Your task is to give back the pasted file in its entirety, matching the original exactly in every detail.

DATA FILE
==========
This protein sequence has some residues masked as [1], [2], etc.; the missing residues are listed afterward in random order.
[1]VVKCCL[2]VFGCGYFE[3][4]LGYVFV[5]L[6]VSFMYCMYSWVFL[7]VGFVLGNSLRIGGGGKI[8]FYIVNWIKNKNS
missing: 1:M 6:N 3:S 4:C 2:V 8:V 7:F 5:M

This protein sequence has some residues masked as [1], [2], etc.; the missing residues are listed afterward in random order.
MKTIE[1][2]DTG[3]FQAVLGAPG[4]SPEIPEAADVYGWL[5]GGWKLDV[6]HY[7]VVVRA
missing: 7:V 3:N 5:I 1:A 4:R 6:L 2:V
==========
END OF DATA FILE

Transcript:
This protein sequence has some residues masked as [1], [2], etc.; the missing residues are listed afterward in random order.
[1]VVKCCL[2]VFGCGYFE[3][4]LGYVFV[5]L[6]VSFMYCMYSWVFL[7]VGFVLGNSLRIGGGGKI[8]FYIVNWIKNKNS
missing: 1:M 6:N 3:S 4:C 2:V 8:V 7:F 5:M

This protein sequence has some residues masked as [1], [2], etc.; the missing residues are listed afterward in random order.
MKTIE[1][2]DTG[3]FQAVLGAPG[4]SPEIPEAADVYGWL[5]GGWKLDV[6]HY[7]VVVRA
missing: 7:V 3:N 5:I 1:A 4:R 6:L 2:V